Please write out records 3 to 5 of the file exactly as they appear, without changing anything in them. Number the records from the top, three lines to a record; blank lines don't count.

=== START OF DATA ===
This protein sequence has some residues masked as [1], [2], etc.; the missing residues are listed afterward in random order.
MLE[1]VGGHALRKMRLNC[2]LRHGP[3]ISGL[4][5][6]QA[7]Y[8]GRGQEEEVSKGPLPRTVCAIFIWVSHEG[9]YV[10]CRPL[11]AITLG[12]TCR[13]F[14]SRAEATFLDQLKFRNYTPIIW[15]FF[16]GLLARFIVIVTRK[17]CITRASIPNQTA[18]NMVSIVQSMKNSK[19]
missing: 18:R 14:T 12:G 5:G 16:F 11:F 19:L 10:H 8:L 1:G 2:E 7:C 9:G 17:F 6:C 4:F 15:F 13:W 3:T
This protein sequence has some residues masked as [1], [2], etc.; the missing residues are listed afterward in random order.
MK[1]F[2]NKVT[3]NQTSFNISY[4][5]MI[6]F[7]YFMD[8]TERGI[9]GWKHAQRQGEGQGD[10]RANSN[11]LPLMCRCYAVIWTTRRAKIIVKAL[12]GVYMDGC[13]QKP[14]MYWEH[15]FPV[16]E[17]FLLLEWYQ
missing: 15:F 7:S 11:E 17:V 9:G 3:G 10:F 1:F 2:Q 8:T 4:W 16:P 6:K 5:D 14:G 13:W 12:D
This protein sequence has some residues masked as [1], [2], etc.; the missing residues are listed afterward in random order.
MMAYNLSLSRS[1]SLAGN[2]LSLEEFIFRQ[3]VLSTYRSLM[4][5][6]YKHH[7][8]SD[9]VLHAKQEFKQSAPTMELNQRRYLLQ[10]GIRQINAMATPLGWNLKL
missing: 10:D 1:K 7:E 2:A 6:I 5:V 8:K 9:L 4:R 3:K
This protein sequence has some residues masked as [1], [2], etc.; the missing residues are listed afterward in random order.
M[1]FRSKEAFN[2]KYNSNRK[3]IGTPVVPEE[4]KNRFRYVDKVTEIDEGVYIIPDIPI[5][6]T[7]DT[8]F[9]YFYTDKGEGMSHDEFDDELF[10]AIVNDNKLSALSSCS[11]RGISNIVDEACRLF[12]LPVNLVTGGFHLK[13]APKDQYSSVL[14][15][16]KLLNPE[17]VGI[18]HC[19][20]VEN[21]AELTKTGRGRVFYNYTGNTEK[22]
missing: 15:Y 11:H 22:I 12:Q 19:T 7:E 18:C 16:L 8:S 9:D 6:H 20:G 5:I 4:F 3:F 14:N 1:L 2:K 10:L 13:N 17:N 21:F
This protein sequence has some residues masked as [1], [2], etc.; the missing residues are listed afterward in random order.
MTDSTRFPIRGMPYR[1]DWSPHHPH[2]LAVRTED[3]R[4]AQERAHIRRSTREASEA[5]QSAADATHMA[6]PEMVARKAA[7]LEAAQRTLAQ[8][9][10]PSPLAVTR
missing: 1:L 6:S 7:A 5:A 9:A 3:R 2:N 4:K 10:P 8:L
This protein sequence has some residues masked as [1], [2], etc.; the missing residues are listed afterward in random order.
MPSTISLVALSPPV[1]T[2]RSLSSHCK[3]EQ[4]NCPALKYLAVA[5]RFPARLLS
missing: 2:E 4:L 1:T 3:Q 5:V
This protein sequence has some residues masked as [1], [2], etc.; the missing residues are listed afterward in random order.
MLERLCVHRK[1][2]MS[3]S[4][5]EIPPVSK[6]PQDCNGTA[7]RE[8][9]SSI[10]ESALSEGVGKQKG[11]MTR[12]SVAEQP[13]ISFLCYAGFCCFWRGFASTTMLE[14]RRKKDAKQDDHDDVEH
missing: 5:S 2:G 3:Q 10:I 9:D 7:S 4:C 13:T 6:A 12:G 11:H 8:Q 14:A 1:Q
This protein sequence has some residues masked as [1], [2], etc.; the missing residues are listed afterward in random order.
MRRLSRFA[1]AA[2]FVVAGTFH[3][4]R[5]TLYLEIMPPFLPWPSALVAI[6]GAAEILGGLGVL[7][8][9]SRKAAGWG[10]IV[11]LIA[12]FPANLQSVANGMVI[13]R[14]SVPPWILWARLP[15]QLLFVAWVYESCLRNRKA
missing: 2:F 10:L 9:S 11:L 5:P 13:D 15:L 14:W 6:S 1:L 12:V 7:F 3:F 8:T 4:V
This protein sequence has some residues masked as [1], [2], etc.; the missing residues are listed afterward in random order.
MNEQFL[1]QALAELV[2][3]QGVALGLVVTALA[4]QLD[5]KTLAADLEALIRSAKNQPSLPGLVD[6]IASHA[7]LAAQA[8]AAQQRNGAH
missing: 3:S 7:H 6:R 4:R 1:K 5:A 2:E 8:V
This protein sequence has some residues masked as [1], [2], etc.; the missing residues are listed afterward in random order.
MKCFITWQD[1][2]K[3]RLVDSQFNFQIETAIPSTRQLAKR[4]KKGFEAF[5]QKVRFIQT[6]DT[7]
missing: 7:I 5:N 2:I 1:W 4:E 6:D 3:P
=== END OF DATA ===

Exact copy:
This protein sequence has some residues masked as [1], [2], etc.; the missing residues are listed afterward in random order.
MMAYNLSLSRS[1]SLAGN[2]LSLEEFIFRQ[3]VLSTYRSLM[4][5][6]YKHH[7][8]SD[9]VLHAKQEFKQSAPTMELNQRRYLLQ[10]GIRQINAMATPLGWNLKL
missing: 10:D 1:K 7:E 2:A 6:I 5:V 8:K 9:L 4:R 3:K
This protein sequence has some residues masked as [1], [2], etc.; the missing residues are listed afterward in random order.
M[1]FRSKEAFN[2]KYNSNRK[3]IGTPVVPEE[4]KNRFRYVDKVTEIDEGVYIIPDIPI[5][6]T[7]DT[8]F[9]YFYTDKGEGMSHDEFDDELF[10]AIVNDNKLSALSSCS[11]RGISNIVDEACRLF[12]LPVNLVTGGFHLK[13]APKDQYSSVL[14][15][16]KLLNPE[17]VGI[18]HC[19][20]VEN[21]AELTKTGRGRVFYNYTGNTEK[22]
missing: 15:Y 11:H 22:I 12:Q 19:T 7:E 18:C 16:L 8:S 9:D 6:H 20:G 5:I 4:F 3:F 14:N 1:L 2:K 10:L 13:N 17:N 21:F
This protein sequence has some residues masked as [1], [2], etc.; the missing residues are listed afterward in random order.
MTDSTRFPIRGMPYR[1]DWSPHHPH[2]LAVRTED[3]R[4]AQERAHIRRSTREASEA[5]QSAADATHMA[6]PEMVARKAA[7]LEAAQRTLAQ[8][9][10]PSPLAVTR
missing: 1:L 6:S 7:A 5:A 9:A 3:R 2:N 4:K 10:P 8:L